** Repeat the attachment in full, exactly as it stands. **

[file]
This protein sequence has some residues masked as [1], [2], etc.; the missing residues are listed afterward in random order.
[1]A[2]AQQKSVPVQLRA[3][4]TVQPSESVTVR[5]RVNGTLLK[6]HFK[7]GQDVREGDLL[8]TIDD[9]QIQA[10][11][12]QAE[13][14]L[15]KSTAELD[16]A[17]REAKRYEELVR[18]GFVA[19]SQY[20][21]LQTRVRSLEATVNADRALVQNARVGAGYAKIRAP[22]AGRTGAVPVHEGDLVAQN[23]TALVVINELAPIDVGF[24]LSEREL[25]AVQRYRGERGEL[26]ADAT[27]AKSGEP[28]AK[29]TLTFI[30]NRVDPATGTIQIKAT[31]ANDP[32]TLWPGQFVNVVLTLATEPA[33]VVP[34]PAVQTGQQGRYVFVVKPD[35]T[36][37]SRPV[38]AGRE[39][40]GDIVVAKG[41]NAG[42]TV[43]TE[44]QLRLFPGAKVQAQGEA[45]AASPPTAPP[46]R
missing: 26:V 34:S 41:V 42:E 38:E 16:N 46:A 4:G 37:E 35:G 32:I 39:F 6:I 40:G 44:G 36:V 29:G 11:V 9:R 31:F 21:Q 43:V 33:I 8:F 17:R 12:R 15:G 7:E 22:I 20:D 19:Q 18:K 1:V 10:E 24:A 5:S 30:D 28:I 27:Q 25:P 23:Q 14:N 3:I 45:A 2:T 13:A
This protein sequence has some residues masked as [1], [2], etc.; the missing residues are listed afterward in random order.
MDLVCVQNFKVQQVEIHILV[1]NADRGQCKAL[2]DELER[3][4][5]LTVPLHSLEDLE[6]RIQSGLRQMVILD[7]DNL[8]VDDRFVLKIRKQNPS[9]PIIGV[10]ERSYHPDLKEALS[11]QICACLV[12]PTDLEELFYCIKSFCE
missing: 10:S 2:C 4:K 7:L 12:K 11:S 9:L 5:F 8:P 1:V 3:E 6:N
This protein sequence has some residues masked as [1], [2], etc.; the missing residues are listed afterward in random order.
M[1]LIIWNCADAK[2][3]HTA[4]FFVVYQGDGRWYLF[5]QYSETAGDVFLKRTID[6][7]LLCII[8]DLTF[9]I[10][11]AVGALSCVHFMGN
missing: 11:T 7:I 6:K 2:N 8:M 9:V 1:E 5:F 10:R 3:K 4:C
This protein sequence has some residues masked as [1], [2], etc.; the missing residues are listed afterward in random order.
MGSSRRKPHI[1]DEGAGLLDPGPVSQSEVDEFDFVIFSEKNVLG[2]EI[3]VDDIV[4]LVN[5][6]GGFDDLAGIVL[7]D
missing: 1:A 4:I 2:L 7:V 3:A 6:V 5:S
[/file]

This protein sequence has some residues masked as [1], [2], etc.; the missing residues are listed afterward in random order.
[1]A[2]AQQKSVPVQLRA[3][4]TVQPSESVTVR[5]RVNGTLLK[6]HFK[7]GQDVREGDLL[8]TIDD[9]QIQA[10][11][12]QAE[13][14]L[15]KSTAELD[16]A[17]REAKRYEELVR[18]GFVA[19]SQY[20][21]LQTRVRSLEATVNADRALVQNARVGAGYAKIRAP[22]AGRTGAVPVHEGDLVAQN[23]TALVVINELAPIDVGF[24]LSEREL[25]AVQRYRGERGEL[26]ADAT[27]AKSGEP[28]AK[29]TLTFI[30]NRVDPATGTIQIKAT[31]ANDP[32]TLWPGQFVNVVLTLATEPA[33]VVP[34]PAVQTGQQGRYVFVVKPD[35]T[36][37]SRPV[38]AGRE[39][40]GDIVVAKG[41]NAG[42]TV[43]TE[44]QLRLFPGAKVQAQGEA[45]AASPPTAPP[46]R
missing: 26:V 34:S 41:V 42:E 38:E 16:N 46:A 4:G 37:E 35:G 32:I 39:F 6:I 40:G 44:G 36:V 29:G 11:V 9:R 31:F 21:Q 43:V 33:I 8:F 17:R 12:R 15:G 7:E 22:I 20:D 19:Q 18:K 1:V 10:E 24:A 5:S 30:D 28:I 27:Q 25:P 23:Q 14:N 3:I 45:A 2:T 13:A
This protein sequence has some residues masked as [1], [2], etc.; the missing residues are listed afterward in random order.
MDLVCVQNFKVQQVEIHILV[1]NADRGQCKAL[2]DELER[3][4][5]LTVPLHSLEDLE[6]RIQSGLRQMVILD[7]DNL[8]VDDRFVLKIRKQNPS[9]PIIGV[10]ERSYHPDLKEALS[11]QICACLV[12]PTDLEELFYCIKSFCE
missing: 10:S 2:C 4:K 7:L 12:K 11:S 9:L 5:F 8:P 1:V 3:E 6:N
This protein sequence has some residues masked as [1], [2], etc.; the missing residues are listed afterward in random order.
M[1]LIIWNCADAK[2][3]HTA[4]FFVVYQGDGRWYLF[5]QYSETAGDVFLKRTID[6][7]LLCII[8]DLTF[9]I[10][11]AVGALSCVHFMGN
missing: 11:T 7:I 6:K 2:N 8:M 9:V 1:E 5:F 10:R 3:K 4:C
This protein sequence has some residues masked as [1], [2], etc.; the missing residues are listed afterward in random order.
MGSSRRKPHI[1]DEGAGLLDPGPVSQSEVDEFDFVIFSEKNVLG[2]EI[3]VDDIV[4]LVN[5][6]GGFDDLAGIVL[7]D
missing: 1:A 4:I 2:L 7:V 3:A 6:V 5:S